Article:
Those three fellas were themselves inspired by the European electronica and the audio time travel experiments of everyone from Kraftwerk and Can, to the Radiophonic Workshop. The search for music from another planet, seems also to be there in the work of American psychedelic band Silver Apples. A band so far ahead of their time if they were not time travellers, they were surely in possession of the most accurate of crystal balls, if not a complete and working flux capacitor.
ABOVE : The many colours of HENGE who brought their cosmic dross to The Junction
After the opening two tracks, the band play Monolith. It sounds like Tetris inspired 8 bit Surf Rock from a Cantina at a Soviet base on Mars. Over this funky tune, it sounds like ( i have no idea of the lyrics) Marvin the Robot from Hitch Hikers Guide, procedes to get jiggy with a very curvaceous and ample American refrigerator. Horny stuff. It ends with what sounds like a herd of mechanical camels. From that they launch into The Great Venusian Apocalypse, (minus the usual two alien dancers), a happy accident with a replicator, into which has been fed a jumbled request for a musical hybrid of Focus, Devo and The Beastie Boys.
Henge can throw angular jazz shapes with Zpor's often specular guitar playing, reflecting back a host of Prog, Funk and Rock influences , painting a spirograph of fractal goodness that reaches out and unites an unearthly rhythm section, whose grooves are tight and bouncy, in the most perfect of ratios. I tried my best but stuggled to get any decent images of the Drummer but the keeper of the pyschadelic plasma can really play. Deft and nuanced there were some sublime breaks in amongst the kick, fours, accents and time signature changes.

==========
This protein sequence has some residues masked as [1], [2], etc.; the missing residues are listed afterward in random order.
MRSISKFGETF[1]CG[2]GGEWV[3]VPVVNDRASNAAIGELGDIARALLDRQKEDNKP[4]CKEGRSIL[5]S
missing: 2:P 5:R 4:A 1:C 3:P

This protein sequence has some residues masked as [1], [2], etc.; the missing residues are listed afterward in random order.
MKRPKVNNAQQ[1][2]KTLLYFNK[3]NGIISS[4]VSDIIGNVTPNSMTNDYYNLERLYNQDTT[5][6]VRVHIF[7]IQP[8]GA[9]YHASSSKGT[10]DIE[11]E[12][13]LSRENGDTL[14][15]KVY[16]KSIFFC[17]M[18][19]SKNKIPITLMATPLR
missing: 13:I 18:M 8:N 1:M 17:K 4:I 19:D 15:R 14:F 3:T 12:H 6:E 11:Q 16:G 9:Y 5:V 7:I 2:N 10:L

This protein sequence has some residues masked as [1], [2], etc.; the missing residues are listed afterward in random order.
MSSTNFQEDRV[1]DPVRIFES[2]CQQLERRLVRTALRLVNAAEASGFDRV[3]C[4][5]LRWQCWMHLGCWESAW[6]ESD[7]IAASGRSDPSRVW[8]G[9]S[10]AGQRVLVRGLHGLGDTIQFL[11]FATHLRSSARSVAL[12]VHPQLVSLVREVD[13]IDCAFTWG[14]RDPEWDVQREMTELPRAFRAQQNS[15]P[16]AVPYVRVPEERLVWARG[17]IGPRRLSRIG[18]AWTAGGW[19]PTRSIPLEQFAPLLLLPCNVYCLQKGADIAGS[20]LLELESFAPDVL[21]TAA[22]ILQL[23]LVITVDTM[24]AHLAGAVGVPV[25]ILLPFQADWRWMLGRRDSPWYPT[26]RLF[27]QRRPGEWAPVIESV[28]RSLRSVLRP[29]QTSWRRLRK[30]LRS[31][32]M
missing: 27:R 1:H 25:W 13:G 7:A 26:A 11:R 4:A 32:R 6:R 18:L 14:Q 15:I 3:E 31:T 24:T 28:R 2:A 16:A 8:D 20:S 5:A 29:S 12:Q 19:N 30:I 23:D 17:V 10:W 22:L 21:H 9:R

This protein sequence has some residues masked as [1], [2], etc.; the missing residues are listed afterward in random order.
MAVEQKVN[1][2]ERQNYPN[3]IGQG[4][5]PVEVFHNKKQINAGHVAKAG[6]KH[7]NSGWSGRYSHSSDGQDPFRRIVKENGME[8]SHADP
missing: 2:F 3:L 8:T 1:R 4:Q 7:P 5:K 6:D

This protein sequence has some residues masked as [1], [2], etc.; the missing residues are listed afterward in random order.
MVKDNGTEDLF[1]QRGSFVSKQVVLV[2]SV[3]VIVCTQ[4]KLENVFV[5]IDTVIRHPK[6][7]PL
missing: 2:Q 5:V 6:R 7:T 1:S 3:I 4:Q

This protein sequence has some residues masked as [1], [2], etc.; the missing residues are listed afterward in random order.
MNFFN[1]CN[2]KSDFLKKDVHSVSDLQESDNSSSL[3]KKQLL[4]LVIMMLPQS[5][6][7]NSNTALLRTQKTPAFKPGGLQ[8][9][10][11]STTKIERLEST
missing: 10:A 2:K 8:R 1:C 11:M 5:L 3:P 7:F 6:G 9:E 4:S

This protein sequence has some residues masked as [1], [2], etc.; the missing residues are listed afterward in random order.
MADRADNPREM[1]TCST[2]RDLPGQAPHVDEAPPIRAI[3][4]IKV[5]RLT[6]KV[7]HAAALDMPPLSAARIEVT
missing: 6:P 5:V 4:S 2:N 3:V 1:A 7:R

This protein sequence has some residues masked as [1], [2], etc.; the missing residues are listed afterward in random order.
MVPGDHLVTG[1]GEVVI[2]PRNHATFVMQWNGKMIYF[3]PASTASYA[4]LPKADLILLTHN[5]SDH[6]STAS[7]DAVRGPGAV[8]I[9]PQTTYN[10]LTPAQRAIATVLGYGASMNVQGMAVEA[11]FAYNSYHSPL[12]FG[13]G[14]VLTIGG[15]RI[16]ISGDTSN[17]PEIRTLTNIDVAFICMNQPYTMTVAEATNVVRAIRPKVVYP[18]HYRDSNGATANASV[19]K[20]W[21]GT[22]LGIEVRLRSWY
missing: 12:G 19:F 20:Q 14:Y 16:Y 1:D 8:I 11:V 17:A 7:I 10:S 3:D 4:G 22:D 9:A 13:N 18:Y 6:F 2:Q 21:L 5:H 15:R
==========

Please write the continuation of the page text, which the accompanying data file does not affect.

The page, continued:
The Fibonacci sequence, the master code, the warp core that is at the heart of this band though, is the synth playing. Although many bands think they do it, the truth is, it is still quite rare for the work engines of producers the world over to be dragged out on stage and used to power a performance.
ABOVE : One of two up front synth Players Grok of Henge wows the crows with his magic
I might be biased after falling in love in 1981 with a Casio VL tone ( the musical calculator) and then a CZ 101, the TB-303, the Yamaha SY Series, A Jen SX 100, even the Korg MS2000 played so ebulliently on stage tonight. I think not though.